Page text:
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Website Accessibility

GOV.UK Blog Accessibliity: Does and don'ts on designing for accessibility

Teach Access Initiative - https://teachaccess.github.io/tutorial/

Web Content Accessibility Guidlines (WCAG 2.0)

The Accessibility Project - A community-driven effort to make web accessibility easier (http://a11yproject.com)

Web Browser Tools for Testing Accessibility:

Vischeck's Color Blindness Checker: http://www.vischeck.com/

Web Accessibility Toolbar - Accessibility toolbar for Internet Explorer

Accessibility Evaluation Toolbar - Accessibility Evaluation Toolbar for Mozilla Firefox

Color Contrast Analyzer for Firefox - Color contrast analyser for Firefox (PC and Mac)

Fangs - Text-reader emulator for Firefox (PC and Mac)

NCDAE video: Identifying Web Accessibility Issues

Web Sites for Testing Accessibility:

The Accessibility Cheatsheet

W3C - Easy Checks - A First Review of Web Accessibility

W3C HTML Validator - Validates your HTML coding

W3C Link Checker - Checks to see if there are any broken links

W3C CSS Validator - Validates your Cascading Style Sheet code

WCAG Contrast checker - Checks for compliance with the contrast levels, brightness and shine in the color combination of foreground and background of textual content based on the requirements of WCAG 1 and WCAG 2.

Colour Contrast Check - Web page for testing foreground and background color choices

Color Blindness Simulator

Cynthia Says Portal - Online Web accessibility evaluation tool

WAVE - Online Web accessibility evaluation tool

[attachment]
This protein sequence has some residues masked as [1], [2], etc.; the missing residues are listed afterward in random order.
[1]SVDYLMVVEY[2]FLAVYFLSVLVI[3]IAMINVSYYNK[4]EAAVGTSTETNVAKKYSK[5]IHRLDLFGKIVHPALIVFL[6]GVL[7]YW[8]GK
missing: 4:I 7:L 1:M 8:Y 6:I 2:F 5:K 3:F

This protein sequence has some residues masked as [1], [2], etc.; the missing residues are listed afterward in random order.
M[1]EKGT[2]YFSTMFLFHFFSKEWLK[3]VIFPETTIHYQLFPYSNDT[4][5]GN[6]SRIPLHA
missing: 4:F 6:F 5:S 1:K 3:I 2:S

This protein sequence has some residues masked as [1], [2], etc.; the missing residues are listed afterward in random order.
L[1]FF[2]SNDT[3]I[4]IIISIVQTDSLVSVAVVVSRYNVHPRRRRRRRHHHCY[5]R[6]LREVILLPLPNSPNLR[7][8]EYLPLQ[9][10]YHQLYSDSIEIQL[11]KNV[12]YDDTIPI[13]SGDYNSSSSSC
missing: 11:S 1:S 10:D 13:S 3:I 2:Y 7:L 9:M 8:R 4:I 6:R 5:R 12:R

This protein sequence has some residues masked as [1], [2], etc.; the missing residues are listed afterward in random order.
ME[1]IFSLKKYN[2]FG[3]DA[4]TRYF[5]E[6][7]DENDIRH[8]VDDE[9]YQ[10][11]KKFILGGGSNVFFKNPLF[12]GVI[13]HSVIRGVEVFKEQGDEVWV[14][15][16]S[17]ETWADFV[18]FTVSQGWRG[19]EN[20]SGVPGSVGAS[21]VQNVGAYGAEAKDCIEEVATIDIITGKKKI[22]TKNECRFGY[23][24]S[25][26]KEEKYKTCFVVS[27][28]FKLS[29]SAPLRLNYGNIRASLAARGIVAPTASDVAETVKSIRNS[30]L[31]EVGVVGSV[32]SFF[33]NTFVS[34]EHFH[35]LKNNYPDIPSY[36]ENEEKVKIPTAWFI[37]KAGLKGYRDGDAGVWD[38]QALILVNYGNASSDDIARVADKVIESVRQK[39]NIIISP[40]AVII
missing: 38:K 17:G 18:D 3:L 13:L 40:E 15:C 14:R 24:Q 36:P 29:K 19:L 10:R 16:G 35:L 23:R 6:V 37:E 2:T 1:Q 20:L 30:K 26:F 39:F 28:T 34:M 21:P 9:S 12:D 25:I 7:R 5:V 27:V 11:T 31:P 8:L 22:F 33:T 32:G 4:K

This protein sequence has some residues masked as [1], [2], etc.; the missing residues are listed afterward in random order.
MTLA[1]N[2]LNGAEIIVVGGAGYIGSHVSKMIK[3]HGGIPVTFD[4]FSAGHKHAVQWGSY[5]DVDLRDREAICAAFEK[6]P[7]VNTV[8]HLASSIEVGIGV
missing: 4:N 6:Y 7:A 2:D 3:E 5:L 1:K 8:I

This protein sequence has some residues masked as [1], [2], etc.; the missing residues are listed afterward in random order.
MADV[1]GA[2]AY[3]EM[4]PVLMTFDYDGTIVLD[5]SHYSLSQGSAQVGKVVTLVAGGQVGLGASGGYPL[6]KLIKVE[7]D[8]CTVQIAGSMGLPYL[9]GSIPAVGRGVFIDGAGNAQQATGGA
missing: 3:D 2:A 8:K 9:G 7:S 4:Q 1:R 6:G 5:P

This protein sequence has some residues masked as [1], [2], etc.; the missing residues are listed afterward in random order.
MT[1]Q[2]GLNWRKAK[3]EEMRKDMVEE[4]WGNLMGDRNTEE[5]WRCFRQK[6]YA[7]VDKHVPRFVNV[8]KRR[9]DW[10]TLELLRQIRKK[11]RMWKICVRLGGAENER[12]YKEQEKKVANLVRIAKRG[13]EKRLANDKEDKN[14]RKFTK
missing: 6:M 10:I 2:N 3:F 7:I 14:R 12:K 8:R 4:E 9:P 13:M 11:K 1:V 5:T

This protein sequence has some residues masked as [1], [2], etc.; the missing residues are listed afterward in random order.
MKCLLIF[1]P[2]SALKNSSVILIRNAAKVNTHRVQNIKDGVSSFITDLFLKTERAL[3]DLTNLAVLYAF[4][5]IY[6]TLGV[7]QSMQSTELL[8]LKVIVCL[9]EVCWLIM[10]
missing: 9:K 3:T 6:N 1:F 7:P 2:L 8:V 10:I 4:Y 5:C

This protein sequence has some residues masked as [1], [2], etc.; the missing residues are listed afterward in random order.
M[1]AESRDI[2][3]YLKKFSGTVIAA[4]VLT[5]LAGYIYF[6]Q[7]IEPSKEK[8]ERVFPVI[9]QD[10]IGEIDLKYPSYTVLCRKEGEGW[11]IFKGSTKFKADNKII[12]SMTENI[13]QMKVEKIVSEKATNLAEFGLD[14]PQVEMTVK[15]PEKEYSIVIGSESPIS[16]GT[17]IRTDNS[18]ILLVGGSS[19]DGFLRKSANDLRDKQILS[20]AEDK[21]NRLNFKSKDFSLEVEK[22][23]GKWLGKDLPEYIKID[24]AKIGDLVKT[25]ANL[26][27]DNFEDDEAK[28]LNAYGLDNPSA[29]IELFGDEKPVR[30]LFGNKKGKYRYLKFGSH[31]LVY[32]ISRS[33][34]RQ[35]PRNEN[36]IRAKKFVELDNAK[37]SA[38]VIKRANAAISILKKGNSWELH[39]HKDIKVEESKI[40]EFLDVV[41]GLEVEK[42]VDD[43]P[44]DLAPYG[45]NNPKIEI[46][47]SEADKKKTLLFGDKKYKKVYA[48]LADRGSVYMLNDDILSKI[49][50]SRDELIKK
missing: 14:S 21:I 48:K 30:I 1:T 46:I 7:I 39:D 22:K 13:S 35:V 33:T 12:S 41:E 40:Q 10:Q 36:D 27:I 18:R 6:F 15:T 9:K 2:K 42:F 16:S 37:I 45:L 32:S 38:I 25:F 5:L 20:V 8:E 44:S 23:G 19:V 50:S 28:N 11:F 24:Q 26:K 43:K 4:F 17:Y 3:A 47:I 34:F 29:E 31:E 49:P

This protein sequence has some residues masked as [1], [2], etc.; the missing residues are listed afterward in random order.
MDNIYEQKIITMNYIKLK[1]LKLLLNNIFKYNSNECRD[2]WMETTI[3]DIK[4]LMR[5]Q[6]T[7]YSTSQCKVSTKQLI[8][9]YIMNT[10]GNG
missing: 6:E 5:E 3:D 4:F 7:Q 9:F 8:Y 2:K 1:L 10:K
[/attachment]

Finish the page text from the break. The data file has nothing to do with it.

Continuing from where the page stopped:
AChecker - Online Web accessibility evaluation tool

Keyboard Navigation

http://webaim.org/techniques/keyboard/#testing

https://www.ssa.gov/accessibility/keyboard_nav.html

Other information for Website Accessibility:

The A11Y Project

Simple Accessible

A11yBuzz

The Enabled Web -  Smart analysis simplified

Manual Evaluation Checklist

Alt Text resources

VA Section 508 Newsletter Summer 2016

http://webaim.org/articles/gonewild/#alttext

Map Accessibility

Presentation:  http://pz.tt/csun16-map

Fact sheet and other resources:  https://www.accessibilityoz.com/factsheets/interactive-maps/

  • Some important aspects of accessible maps include keyboard focus, color and contrast, text within map needs to be able to resize.
  • A good approach to alt text for maps is to say in the alt text the name of the map and then “long description follows image.”  In the long description, take as much text as needed to describe the important aspects of the map.
  • Different browsers and different screen readers will work differently in terms of accessing accessibility features.  Don’t assume that if it works in one combination, that it will work in other combinations.
  • To be accessible, all actions need to work with keyboard, mouse, or touch (phones/tablets).
  • Maps.google.com is keyboard accessible.
  • For more complex maps, use a table of data instead of a long description.